In the classroom, Sirugudi will focus on preparing students for the real world. Being a technologist is not enough, he says. Graduates must have technical expertise, understand the functional aspects of the business, and have the business acumen to be able to communicate and engage with all people throughout the business. He also thinks it’s important for graduates to be able to decipher between what is important and what is exaggerated.

One of the things I see missing with the students graduating now, is to understand the concepts behind big data and to draw a line between what is true or genuine and what is hype.

In addition to business and technology, Sirugudi is a practitioner of classical South Indian music. He is a trained vocalist and composer and plays the harmonium, an instrument popular in India that is similar to a piano and an accordion.

Paul McCarthy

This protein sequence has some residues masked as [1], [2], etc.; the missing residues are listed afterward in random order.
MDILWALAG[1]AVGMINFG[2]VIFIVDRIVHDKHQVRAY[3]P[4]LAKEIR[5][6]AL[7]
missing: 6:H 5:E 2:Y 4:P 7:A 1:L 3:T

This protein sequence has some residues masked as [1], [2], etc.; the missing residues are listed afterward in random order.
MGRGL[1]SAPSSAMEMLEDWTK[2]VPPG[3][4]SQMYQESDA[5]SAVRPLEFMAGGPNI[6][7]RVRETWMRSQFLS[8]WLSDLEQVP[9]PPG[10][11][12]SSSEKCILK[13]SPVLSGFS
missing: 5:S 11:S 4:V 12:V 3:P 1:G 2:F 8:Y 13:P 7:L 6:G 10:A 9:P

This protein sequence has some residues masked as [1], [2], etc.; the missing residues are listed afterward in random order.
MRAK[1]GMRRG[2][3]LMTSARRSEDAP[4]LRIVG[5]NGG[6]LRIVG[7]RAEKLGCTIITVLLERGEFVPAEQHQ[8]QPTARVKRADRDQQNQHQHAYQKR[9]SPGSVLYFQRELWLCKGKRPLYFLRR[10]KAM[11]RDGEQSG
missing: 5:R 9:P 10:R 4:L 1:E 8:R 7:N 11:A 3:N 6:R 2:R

Paul McCarthy will join the IS department as a lecturer for CIS 105. Although he has 20 years of industry experience, this isn’t the first time McCarthy will step into a classroom. He spent the past three years as an instructional designer at Grand Canyon University.

During the COVID pandemic, McCarthy’s courses went online. He’s looking forward to joining the W. P. Carey community — and most eager to return to the classroom.

“While Zoom has been a helpful supplementary learning tool, we can’t replace the student engagement that happens most effectively in person,” he says.

McCarthy will lecture on several campuses — Tempe, West, and the Polytechnic campuses. The most rewarding part about teaching is helping students see why a new concept is important and the impact it carries. “That moment in the semester when students not only understand the ‘how’ of a concept or specific skill, but when they grasp the ‘why,’” he says.